The Tuesday Subcommittee hearing was an embarrassment and we've called out Subcommittee Chair Barbara Boxer and Ranking Member Rand Paul. We've largely ignored the others -- the spook, the hired gun, all of them.
The hired gun?
When news of Yazidis trapped on Mount Sinjar broke, at this site we were for air drops of food and water and medical supplies for the thousands trapped on the mountain by the Islamic State and we were against bombings. We built our case around the plight of the Yazidis historically. We ignored one person, one woman, except to offer a Tweet by a journalist of the Cry Baby.
Cry Baby may not have been a fair call when she was speaking before the Iraqi Parliament and shooting out the tears. It may have been fair. We didn't call her that then but I did think it.
And Cry Baby went on to become a hired gun. Early on in August we noted the Yazidis had no US p.r. firm but that they were being used in the US in an effort to promote wider war on Iraq.
Let's also note the bitchiness of Yazidi speakers in Iraq.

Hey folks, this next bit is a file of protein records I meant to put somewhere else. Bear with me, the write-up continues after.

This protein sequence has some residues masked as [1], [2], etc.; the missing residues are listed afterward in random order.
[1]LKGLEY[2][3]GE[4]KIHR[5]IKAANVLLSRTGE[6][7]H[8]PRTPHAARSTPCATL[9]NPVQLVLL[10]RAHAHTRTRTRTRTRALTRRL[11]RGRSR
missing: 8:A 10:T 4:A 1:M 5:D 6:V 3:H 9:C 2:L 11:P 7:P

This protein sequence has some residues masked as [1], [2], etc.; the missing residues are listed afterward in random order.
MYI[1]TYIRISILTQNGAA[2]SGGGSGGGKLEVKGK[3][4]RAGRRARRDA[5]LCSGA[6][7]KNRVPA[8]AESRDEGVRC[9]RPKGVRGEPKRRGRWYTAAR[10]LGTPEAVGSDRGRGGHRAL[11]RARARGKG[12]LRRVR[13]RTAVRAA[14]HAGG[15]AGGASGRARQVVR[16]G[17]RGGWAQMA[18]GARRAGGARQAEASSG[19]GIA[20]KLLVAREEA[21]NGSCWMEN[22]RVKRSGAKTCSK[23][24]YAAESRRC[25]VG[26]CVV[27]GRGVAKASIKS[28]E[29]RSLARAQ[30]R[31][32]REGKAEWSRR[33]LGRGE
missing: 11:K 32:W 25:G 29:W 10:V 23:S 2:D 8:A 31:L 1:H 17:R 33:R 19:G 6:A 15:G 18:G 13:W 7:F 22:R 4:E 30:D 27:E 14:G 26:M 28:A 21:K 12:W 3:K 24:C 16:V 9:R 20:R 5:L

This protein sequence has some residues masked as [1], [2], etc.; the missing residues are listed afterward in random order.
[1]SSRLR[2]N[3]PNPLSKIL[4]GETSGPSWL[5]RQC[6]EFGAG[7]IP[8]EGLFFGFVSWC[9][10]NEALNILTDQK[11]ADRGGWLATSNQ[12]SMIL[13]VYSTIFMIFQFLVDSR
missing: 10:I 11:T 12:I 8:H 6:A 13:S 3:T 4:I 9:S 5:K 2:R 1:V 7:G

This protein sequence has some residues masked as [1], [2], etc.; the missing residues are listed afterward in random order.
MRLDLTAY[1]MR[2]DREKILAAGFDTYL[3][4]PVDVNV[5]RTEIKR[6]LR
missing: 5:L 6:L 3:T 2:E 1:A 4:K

Iraqi Christians were being attacked and killed and when the Yazidis ended up trapped on the mountain, a number of them started whining to the press that Iraqi Christians got all the attention.
Iraqi Christians get very little attention in the mainstream media. When the western press does cover them, it's usually because they're taking up arms in Iraq to protect themselves.
Whether it's true or not, bias charges are better left to others.
When there are at least two groups under attack and one of them whines the other gets more attention -- true or not -- it looks petty and bitchy.
And here's a little more reality for the Yazidis, Christians are a larger group in the world and when you start whining that Iraqi Christians are getting more attention -- especially when they're not -- you risk pissing off a lot of people who will no longer help you amplify your issues.
And while outsiders can say that Palestinians get far more attention, for a Yazidi to write that also looks petty and bitchy -- so maybe Cry Baby shouldn't have written this post?